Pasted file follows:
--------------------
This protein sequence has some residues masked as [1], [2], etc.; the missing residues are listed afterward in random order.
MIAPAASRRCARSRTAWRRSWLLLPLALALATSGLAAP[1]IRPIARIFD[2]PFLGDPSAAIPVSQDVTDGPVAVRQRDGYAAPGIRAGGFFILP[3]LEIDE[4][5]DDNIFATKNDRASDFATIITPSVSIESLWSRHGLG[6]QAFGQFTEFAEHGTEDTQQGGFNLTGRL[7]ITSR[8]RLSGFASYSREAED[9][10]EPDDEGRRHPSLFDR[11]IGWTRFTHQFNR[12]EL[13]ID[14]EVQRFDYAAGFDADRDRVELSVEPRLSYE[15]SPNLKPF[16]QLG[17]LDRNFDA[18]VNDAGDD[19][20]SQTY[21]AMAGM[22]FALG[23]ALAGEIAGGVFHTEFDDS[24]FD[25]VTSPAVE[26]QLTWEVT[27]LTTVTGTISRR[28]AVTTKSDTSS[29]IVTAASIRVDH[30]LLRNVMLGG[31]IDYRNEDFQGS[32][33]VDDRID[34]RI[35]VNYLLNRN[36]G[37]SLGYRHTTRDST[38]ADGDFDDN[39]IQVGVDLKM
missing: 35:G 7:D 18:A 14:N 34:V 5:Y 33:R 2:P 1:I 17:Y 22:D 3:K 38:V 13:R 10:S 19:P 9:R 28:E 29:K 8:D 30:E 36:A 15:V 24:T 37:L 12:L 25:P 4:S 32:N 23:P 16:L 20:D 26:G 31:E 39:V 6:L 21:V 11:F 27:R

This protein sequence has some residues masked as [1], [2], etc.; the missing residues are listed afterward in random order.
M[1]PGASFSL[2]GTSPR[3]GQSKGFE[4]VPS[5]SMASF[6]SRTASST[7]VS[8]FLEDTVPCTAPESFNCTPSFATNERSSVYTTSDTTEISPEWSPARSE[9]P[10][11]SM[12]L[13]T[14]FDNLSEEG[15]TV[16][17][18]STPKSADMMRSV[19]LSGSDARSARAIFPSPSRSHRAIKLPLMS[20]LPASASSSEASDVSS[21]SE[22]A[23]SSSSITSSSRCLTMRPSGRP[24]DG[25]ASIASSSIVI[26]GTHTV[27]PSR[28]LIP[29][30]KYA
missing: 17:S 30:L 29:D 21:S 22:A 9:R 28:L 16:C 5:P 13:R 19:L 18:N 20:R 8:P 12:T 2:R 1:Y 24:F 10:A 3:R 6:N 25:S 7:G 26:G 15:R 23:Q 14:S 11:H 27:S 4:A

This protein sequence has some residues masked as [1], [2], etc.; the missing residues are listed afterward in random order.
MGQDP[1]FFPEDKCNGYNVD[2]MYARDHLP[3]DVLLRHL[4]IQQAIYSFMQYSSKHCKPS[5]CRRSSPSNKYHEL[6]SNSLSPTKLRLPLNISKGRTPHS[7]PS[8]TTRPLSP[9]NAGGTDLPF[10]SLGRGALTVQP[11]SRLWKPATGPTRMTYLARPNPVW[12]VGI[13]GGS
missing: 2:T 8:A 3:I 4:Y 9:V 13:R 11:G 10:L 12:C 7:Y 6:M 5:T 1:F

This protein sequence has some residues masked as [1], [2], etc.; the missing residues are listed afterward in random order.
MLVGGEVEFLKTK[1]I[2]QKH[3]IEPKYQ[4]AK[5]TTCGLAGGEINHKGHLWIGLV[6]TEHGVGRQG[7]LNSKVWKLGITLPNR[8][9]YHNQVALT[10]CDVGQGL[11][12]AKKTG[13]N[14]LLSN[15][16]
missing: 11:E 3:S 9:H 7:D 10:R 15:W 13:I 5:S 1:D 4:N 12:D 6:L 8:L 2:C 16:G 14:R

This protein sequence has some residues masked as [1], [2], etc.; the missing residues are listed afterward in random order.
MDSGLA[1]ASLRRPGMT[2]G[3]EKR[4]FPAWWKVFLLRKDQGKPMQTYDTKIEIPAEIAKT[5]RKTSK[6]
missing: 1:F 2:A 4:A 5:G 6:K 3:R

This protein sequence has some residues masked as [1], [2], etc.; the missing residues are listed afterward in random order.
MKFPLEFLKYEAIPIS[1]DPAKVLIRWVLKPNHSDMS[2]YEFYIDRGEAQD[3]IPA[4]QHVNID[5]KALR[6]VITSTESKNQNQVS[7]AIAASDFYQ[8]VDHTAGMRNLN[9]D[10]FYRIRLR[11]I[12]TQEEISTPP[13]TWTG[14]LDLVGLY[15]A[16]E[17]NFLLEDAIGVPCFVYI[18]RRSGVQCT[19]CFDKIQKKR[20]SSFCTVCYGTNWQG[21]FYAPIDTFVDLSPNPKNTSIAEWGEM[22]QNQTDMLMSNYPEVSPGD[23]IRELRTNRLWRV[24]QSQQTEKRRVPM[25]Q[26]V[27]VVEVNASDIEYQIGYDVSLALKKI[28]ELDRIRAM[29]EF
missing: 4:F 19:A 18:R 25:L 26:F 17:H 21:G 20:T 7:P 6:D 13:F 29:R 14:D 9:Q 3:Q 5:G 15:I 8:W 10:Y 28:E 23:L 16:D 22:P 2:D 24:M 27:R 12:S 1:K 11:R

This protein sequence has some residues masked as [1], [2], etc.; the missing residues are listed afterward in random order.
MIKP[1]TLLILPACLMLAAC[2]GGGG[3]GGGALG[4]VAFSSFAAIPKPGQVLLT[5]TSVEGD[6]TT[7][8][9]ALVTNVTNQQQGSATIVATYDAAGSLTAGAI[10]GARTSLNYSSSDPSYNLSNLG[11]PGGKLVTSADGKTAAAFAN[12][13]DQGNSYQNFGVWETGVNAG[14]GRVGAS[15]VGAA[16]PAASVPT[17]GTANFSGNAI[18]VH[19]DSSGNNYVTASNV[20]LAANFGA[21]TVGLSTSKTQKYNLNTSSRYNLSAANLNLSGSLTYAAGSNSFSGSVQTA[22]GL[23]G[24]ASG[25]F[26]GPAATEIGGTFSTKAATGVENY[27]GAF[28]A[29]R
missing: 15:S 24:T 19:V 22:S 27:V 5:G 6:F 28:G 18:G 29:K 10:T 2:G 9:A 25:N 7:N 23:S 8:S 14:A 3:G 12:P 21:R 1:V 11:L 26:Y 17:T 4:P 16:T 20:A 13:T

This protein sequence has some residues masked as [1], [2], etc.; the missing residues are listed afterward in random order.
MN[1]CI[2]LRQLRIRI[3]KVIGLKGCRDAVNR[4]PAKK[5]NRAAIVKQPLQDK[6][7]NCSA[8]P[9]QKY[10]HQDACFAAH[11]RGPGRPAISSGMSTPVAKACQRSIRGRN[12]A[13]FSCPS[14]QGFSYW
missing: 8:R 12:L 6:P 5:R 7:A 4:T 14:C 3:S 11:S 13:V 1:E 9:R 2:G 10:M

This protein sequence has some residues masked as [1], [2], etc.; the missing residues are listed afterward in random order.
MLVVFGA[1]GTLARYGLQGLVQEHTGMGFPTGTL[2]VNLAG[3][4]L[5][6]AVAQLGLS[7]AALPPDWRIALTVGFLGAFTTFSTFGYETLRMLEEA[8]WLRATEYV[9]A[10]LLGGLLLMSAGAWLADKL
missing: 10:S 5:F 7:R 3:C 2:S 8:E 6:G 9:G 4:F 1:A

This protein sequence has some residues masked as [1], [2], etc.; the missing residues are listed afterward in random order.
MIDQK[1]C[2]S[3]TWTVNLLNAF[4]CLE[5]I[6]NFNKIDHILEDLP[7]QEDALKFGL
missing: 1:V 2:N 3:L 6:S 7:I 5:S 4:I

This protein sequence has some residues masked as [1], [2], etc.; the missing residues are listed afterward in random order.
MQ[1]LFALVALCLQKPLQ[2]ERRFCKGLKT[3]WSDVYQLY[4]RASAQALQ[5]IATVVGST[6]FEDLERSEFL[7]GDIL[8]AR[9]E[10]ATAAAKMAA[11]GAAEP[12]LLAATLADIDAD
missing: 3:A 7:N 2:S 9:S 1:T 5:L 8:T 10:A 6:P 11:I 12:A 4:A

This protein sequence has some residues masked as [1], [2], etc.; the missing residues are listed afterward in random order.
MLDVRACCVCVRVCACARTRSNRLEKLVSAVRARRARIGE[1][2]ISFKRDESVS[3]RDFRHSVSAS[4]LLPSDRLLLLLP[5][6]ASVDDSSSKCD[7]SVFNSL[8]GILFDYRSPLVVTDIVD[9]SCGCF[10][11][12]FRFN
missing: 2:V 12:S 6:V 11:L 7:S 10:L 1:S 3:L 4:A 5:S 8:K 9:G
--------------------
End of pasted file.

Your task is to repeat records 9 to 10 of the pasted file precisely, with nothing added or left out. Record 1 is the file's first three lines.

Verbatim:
This protein sequence has some residues masked as [1], [2], etc.; the missing residues are listed afterward in random order.
MLVVFGA[1]GTLARYGLQGLVQEHTGMGFPTGTL[2]VNLAG[3][4]L[5][6]AVAQLGLS[7]AALPPDWRIALTVGFLGAFTTFSTFGYETLRMLEEA[8]WLRATEYV[9]A[10]LLGGLLLMSAGAWLADKL
missing: 10:S 5:F 7:R 3:C 2:S 8:E 6:G 9:G 4:F 1:A

This protein sequence has some residues masked as [1], [2], etc.; the missing residues are listed afterward in random order.
MIDQK[1]C[2]S[3]TWTVNLLNAF[4]CLE[5]I[6]NFNKIDHILEDLP[7]QEDALKFGL
missing: 1:V 2:N 3:L 6:S 7:I 5:S 4:I